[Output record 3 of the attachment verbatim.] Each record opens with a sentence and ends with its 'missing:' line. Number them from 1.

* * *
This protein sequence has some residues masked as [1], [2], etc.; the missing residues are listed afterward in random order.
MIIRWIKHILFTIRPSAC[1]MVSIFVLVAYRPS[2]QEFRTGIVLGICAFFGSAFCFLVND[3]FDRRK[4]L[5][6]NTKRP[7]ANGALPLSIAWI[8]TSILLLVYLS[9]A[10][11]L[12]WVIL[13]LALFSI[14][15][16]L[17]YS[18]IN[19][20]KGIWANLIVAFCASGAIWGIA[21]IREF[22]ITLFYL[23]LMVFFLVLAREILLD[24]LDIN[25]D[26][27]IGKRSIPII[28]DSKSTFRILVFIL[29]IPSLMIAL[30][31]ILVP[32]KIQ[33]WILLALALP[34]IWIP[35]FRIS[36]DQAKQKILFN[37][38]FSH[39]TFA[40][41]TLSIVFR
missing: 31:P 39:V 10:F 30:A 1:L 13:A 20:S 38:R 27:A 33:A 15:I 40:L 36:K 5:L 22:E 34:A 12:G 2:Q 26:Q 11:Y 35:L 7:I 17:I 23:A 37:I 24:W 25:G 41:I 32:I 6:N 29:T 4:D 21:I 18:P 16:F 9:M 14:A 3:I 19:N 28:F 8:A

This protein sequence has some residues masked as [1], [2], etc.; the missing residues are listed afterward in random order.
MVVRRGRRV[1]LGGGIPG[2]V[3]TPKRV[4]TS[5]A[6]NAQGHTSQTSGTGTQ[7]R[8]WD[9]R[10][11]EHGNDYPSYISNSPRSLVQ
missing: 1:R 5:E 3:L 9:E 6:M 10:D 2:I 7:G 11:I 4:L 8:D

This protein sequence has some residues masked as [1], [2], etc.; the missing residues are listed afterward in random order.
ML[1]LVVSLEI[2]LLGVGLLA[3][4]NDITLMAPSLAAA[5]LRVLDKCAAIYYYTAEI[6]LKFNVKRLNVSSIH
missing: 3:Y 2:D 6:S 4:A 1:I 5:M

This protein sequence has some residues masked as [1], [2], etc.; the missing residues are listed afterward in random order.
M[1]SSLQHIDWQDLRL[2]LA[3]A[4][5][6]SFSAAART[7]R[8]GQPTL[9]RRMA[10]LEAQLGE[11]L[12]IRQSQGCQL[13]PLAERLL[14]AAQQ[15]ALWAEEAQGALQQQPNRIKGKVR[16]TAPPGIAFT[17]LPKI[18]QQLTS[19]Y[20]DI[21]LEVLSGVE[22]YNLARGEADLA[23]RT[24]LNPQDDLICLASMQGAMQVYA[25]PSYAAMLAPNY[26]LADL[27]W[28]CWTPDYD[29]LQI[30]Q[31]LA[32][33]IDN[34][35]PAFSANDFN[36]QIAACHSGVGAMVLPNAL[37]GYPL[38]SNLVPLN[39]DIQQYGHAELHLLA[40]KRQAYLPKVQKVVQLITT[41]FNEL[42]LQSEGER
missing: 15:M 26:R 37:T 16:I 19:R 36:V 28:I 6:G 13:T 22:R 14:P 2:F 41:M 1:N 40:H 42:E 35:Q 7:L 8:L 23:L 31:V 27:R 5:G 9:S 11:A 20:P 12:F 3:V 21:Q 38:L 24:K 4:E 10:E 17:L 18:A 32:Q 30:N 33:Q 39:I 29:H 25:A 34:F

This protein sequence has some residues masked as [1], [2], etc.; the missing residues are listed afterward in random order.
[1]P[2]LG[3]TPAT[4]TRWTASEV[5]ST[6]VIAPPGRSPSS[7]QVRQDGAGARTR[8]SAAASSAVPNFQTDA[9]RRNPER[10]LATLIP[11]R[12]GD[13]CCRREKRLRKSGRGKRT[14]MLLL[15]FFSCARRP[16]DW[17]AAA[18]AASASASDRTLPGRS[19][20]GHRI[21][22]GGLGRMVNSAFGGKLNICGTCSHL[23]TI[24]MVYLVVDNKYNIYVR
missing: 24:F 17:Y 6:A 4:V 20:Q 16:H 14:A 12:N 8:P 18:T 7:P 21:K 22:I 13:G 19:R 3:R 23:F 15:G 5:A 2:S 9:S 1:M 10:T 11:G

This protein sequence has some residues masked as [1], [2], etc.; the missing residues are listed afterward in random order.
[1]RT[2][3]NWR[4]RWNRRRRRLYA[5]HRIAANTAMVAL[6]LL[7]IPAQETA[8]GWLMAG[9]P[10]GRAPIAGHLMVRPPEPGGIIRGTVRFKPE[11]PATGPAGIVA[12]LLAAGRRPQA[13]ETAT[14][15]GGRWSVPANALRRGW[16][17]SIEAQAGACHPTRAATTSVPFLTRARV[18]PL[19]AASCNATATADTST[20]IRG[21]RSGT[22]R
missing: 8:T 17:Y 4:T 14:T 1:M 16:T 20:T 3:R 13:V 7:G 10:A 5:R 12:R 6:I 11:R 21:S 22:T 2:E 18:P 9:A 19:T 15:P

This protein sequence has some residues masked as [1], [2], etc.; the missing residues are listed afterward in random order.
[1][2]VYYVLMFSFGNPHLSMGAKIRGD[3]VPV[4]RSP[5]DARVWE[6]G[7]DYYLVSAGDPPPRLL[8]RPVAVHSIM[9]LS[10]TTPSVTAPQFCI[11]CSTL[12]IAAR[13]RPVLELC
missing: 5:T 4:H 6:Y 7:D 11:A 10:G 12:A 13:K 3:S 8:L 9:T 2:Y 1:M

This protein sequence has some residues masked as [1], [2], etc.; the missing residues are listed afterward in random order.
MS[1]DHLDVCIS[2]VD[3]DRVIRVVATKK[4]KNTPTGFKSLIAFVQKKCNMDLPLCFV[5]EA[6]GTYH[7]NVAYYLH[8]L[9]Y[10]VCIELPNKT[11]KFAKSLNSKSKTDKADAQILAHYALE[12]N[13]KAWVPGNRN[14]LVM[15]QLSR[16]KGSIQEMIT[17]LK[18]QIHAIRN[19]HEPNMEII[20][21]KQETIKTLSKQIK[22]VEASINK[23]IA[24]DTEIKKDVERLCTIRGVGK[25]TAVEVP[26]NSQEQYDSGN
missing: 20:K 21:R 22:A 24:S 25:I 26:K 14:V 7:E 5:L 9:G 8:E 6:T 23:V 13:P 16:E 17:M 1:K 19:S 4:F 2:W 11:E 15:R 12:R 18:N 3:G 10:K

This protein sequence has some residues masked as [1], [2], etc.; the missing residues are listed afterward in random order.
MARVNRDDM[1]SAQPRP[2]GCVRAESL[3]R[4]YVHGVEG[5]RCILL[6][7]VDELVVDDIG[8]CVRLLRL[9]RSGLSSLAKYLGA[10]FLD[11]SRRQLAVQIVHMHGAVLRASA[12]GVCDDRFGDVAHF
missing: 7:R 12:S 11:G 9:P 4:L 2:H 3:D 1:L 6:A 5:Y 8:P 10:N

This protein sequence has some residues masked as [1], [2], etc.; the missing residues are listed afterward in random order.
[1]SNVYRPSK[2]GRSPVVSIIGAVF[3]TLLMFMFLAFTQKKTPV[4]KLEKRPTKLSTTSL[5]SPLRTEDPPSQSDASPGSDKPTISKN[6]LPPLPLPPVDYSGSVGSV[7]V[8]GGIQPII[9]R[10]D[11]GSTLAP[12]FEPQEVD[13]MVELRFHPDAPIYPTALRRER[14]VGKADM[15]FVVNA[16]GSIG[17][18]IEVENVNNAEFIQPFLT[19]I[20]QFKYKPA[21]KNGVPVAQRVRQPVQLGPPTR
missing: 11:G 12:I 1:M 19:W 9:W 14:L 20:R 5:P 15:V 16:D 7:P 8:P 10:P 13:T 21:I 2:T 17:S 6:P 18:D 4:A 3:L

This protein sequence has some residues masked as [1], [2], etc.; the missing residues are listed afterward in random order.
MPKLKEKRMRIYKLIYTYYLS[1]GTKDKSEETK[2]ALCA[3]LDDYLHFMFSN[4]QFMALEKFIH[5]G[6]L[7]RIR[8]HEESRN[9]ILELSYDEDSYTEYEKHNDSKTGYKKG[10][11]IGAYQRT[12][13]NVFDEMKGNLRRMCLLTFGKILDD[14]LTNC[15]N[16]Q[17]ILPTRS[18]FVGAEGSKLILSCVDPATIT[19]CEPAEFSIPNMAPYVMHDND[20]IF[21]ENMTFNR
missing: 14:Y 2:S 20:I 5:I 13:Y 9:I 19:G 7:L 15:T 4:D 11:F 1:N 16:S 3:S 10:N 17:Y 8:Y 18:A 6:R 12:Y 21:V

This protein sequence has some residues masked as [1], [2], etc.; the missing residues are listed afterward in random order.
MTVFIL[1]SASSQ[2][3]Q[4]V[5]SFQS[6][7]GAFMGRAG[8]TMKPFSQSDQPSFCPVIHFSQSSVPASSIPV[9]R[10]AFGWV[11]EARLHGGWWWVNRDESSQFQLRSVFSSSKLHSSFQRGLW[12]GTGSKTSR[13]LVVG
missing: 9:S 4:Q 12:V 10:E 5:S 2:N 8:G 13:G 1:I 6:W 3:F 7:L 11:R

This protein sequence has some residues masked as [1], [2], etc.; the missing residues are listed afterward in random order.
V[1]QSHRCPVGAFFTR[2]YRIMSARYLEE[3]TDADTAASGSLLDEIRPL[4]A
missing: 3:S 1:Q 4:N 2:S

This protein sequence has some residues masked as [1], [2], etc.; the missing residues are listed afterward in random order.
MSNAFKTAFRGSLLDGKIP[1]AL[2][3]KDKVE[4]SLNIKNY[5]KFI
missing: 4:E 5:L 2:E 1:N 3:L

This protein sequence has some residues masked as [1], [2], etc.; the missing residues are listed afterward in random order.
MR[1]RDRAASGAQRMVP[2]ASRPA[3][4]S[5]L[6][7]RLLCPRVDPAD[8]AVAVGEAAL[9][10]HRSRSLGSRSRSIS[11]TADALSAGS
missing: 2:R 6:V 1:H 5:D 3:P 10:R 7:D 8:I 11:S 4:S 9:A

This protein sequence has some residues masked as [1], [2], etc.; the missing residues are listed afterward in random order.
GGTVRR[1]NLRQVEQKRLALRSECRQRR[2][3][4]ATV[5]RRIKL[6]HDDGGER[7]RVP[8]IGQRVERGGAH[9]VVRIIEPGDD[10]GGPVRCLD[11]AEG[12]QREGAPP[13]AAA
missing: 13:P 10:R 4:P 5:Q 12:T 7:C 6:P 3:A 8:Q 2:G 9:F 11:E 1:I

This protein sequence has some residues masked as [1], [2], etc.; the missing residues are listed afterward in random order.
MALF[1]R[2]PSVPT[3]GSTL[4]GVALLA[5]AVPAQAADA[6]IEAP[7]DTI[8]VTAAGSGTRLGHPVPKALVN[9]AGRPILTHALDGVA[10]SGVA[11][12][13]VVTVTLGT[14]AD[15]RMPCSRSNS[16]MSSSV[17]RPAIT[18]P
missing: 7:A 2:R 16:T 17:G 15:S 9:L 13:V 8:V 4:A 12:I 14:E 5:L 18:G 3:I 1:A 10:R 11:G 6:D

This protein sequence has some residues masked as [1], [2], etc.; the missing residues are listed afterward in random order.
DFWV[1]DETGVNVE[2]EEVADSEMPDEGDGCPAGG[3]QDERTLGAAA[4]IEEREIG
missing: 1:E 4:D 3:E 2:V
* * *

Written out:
This protein sequence has some residues masked as [1], [2], etc.; the missing residues are listed afterward in random order.
ML[1]LVVSLEI[2]LLGVGLLA[3][4]NDITLMAPSLAAA[5]LRVLDKCAAIYYYTAEI[6]LKFNVKRLNVSSIH
missing: 3:Y 2:D 6:S 4:A 1:I 5:M